Year Released: 1952
Directed by: John Ford
Starring: John Wayne, Maureen O’Hara, Barry Fitzgerald, Ward Bond, Victor McLaglen
(G, 129 min.)
Academy Awards (1952)
Directing: John Ford
"The first kiss is stolen by the man; the last is begged by the woman." H.L.Mencken
It's never too late to enjoy this thoroughly delightfully old-fashioned trip with John Wayne and Maureen O’Hara to the green countryside of Ireland. Forget your 21st century sensibilities and relive a time when men were men, women feisty but feminine, the drinking hard, and the fighting harder.
The Quiet Man takes us back to an era when “politically correct” meant voting the way your union boss told you. It reflected the high-flying fifties, when we were feeling our oats, flexing our muscles, and flaunting our bold Yank ways. And after the throes of the Depression and the prolonged agony of World War II, we were ready to lighten up and look at the world with a glint in our eye.
The Quiet Man is a simple story of Sean Thorton, an Irishman born and bred, returning to his boyhood home of Innesfree after a rough stretch in America. Soon after he sets foot in the old country his eyes land on something more beautiful than the green hills or the thatched cottages – the red-haired Mary Kate. Of course there are some complications, such as never-ending courtship rituals, disputes over dowry, and biggest of all, Mary’s blustering brother, Squire Will Danaher, played with gusto by Victor McLaglen.
It’s bigger than life, over the top and maybe a little cheesey to us today, but the shots of the courtship are spectacular. Today we have a brief encounter, banal conversation that masquerades as deep, and the two are under the sheets. John Ford takes us the long way to love, with looks of longing, passion postponed and interrupted, and plenty of knocks along the road.
If ever there were a bright-eyed Leprechaun come to life, it is Barry Fitzgerald’s Michaleen Flynn, who plays the matchmaker shepherding Sean Thorton (John Wayne) and Mary Kate Danaher (Maureen O’Hara) through a stormy courtship and marriage. And storms there are, whether natural or man-made.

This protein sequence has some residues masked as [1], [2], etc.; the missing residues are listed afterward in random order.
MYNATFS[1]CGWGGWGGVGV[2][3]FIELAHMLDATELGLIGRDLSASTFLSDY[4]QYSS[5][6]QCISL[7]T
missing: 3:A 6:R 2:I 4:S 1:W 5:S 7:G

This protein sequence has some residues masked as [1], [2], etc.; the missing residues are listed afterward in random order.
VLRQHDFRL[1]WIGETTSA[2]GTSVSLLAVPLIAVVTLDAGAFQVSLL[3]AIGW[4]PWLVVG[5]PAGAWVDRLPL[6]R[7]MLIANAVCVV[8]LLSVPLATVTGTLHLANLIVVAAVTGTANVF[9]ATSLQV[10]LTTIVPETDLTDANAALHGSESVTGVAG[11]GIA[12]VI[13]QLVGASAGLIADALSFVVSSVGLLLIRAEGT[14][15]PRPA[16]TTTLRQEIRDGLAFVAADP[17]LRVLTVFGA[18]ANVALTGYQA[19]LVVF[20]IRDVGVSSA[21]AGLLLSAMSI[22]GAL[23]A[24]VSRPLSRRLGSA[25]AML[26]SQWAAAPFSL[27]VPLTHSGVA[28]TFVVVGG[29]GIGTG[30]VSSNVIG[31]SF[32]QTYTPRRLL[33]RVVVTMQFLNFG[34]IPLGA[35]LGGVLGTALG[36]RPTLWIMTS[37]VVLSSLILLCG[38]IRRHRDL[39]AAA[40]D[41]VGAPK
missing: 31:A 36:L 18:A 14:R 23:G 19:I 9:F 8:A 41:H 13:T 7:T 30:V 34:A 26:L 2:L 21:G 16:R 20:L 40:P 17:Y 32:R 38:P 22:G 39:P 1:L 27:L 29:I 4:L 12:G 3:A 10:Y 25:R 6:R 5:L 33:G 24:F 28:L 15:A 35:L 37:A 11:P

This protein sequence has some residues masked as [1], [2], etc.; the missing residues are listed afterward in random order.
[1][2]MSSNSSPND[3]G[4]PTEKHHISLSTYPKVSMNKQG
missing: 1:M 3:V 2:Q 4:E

The barometer drops abruptly when Sean and Mary first see each other, with a rumbling of distant thunder the next day after mass. Bold Yank that he is, Sean positions himself in front of the departing Mary and fills his palm with holy water. Michaleen sees Mary dip her fingers and cross herself with this elixir, and he calls Sean a bold sinful man for “playing paddy fingers in the holy waters.” A real storm bangs the shutters and wails throughout the cottage when Sean steals his first kiss, he and Mary framed in the dark with the wind whipping through her hair.
Sean’s first attempt to ask for her hand fails and we see a broken-hearted Mary framed against a rain streaked upstairs window. When he finally gets the okay to begin courtship, Sean must sit apart from Mary under the bleary but vigilant eye of matchmaker Michaleen. Mary joins the bold Yank in his rebellious ways, and the two escape on a bicycle built for two. Michaleen pursues, but gives it up when his horse, like a train returning to its station, stops at the local pub.
It doesn’t take too much to talk Mary out of a long Irish engagement and the two seal their pact with a kiss. And such a kiss! In an era when “the Kiss” was about all that was allowed on screen, it had to pack a wallop. And this one delivers. Framed in a gothic arch, they kiss in the rain, with such passion and soulful gazes that it is more sensual than all the obligatory “R” rated scenes of today.
The last twenty minutes of the film are pure heaven. Part Taming of the Shrew, part Bells of St. Mary's, and a fight scene of epic proportions. Enjoy each over the top moment.
The final scene in The Quiet Man is at the dinner table, where Mary portions out the meat to the men in her life with smile of pure contentment. So radiant is the happy new bride, she doesn’t even scold them for being somewhat inebriated. With a deft hand she heaps thick meaty portions onto her heirloom blue plates, and anoints them with a rich sauce.
Perhaps if she had known that these two had already drunk their dinners, she might have skipped the part in our recipe that calls for a cup of Guinness Stout. But since your hearts are pure and your breathalyzers legal, feel free to braise with at least the specified amount.
Lamb shanks Braised in Guinness Stout
6 lamb shanks
Flour, for dredging
Salt and pepper, to taste
1/3 cup olive oil
12 small white onions, peeled
3 large carrots, sliced
3 stalks celery, sliced
1 clove garlic, finely chopped
Pinch of dried rosemary
Pinch of driedthyme
1 cup Guinness Stout
3/4 cup beef stock
12 small potatoes, peeled
Lightly moisten the lamb shanks with water. In a large bowl or plastic bag, combine the flour, salt, and pepper and dredge the meat in the mixture. In a large skillet over medium heat, heat the olive oil. Add the lamb shanks and cook on all sides until browned, about 10 minutes. Transfer to a Dutch oven or flameproof casserole.
Add the onions, carrots, celery, garlic, rosemary, and thyme to the skillet and cook over medium heat for 5 minutes, stirring to scrape up the browned bits of the pan. Pour the vegetables and pan juices onto the lamb. Add the Guinness and stock, cover, and simmer for 45 minutes. Add the potatoes, correct seasonings, re-cover, and cook until meat is fork tender, 1 1/2 to 1 3/4 hours.
To serve, place 1 lamb shank in the middle of 6 shallow soup bowls and spoon some vegetables and broth around. Serves 6.
Recipe Source: Margaret Johnson